Defending Historic Preservation in New York City
The demolition of the Dakota Stables
Although community advocates have achieved some big successes in recent years gaining long-sought landmark designations and thwarting (or at least modifying) destructive proposals to historic buildings, historic preservation as both a strategy and as a philosophy is under attack as never before. Emboldened by years of record growth, the Real Estate Board of New York, the principal lobbyist for organized real estate, has been relentless in its campaign to undermine the Landmarks Law and all community preservation efforts. They are accusing preservation efforts of driving up housing costs, stopping job creation and economic growth, protecting worthless buildings and penalizing home and business owners with costly fees and delays. To hear them tell it, landmark designation will transform New York into a lifeless museum city with a “look but don’t touch” mentality. HDC feels that nothing could be further from the truth.
Preservation practices empower communities, celebrate our history, drive economic growth and sustain development efforts. Preservation enhances our streetscapes, nurtures tourism, encourages investment and employs local labor. It is a popular, populist movement driven by regular New Yorkers who value their homes and their city. The Historic Districts Council works with community groups throughout the five boroughs on efforts to save, preserve and enhance the special character of New York’s historic neighborhoods. We work with communities from areas as different as the Upper West Side and Bedford-Stuyvesant on the shared goal of empowering the community to have a voice in determining their own future. These two communities are ones whose efforts we honored at the Grassroots Preservation Awards and whose successes have been targeted as “over-reaching” by the real estate lobby.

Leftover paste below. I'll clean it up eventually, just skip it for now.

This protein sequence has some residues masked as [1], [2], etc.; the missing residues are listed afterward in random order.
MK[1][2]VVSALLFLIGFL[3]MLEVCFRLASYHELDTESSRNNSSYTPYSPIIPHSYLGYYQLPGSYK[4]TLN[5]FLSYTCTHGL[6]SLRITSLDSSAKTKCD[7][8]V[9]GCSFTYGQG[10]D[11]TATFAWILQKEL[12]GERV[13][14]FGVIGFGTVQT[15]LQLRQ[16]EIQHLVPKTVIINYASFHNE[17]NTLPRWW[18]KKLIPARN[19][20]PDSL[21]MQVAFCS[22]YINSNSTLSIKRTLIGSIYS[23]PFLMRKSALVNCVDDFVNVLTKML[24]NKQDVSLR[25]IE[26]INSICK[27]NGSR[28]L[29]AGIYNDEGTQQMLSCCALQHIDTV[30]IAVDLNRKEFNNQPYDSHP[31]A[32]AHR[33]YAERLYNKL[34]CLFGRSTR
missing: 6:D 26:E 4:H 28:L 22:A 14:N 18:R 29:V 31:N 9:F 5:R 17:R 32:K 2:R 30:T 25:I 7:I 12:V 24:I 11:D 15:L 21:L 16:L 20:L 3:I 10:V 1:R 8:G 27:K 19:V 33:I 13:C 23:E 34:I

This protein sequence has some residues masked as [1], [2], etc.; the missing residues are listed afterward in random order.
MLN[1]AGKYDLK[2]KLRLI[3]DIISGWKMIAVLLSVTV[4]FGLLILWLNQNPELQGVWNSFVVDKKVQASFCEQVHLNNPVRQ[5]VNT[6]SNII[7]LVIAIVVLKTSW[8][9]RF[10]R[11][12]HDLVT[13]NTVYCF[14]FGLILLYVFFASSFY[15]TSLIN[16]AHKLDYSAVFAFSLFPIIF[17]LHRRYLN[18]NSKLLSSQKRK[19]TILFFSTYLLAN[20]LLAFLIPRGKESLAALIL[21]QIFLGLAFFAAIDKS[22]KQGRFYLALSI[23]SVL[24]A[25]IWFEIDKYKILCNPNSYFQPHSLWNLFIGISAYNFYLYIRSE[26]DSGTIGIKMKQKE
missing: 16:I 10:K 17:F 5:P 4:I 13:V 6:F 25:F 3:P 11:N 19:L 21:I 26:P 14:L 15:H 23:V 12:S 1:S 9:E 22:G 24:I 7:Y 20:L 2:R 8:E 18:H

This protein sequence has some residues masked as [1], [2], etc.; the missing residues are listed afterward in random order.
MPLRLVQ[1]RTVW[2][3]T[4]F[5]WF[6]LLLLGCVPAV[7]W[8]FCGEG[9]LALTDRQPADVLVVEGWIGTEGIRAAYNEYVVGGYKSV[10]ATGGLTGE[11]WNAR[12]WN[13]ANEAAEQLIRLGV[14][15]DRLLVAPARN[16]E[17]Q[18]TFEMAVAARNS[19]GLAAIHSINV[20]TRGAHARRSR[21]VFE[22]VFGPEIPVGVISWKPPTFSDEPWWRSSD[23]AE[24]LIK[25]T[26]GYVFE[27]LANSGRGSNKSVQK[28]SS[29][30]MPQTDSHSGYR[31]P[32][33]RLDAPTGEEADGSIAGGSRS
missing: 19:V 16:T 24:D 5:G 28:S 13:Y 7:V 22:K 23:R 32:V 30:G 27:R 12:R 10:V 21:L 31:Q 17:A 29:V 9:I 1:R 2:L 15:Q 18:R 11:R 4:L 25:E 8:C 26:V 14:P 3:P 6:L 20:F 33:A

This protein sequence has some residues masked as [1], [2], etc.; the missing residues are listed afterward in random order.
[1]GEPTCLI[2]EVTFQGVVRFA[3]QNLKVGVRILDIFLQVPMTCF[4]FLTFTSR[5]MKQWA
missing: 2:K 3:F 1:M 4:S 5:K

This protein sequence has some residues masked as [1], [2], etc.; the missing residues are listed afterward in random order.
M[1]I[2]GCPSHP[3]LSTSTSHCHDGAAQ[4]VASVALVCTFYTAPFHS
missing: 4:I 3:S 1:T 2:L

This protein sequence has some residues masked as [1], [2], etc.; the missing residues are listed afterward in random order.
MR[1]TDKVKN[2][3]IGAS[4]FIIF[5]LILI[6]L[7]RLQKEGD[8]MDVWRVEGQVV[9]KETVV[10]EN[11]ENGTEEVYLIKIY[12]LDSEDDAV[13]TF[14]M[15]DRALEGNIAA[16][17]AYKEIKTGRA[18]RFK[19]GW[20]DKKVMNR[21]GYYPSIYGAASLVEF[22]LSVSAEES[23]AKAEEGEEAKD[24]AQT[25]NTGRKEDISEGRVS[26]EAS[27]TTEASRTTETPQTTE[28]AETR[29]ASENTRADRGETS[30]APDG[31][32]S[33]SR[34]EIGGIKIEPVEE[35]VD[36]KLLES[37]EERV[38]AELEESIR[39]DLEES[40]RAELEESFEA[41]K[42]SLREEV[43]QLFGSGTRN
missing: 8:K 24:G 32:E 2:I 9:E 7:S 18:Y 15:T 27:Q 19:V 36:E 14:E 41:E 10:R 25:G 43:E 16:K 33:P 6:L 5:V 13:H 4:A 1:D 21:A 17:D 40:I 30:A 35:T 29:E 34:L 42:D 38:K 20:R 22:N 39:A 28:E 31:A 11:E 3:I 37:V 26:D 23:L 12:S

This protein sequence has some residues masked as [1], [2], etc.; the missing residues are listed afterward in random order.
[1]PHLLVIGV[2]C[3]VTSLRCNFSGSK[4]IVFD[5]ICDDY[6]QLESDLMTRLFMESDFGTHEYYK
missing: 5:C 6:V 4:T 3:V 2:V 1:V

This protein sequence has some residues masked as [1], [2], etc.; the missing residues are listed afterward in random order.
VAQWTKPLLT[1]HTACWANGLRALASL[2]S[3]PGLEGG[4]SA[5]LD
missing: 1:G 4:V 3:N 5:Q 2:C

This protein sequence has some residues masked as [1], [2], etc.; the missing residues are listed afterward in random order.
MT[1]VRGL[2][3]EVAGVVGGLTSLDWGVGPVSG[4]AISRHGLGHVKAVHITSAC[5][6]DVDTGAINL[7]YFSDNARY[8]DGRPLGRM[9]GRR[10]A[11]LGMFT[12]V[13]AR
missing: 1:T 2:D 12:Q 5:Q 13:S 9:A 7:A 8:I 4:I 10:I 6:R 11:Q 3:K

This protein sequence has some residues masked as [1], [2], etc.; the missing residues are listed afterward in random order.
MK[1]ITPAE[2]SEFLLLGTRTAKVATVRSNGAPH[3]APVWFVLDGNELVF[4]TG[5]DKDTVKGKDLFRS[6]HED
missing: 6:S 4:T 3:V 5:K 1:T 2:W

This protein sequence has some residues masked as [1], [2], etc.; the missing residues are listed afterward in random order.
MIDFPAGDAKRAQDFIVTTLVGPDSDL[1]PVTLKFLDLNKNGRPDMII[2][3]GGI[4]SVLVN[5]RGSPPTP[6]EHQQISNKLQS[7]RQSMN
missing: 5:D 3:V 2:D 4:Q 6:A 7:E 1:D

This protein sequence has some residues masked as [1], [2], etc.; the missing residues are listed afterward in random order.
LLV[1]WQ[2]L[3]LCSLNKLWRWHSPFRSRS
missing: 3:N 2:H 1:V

In the spring of 2012, the Real Estate Board of New York pursued a serious lobbying effort to transform and weaken the Landmarks Law through a series of bills which would transform how the Landmarks Preservation Commission designated and regulated historic properties. Through HDC’s mobilization of the preservation community, this specific effort was defeated but the threat to preservation laws and historic buildings is still very real.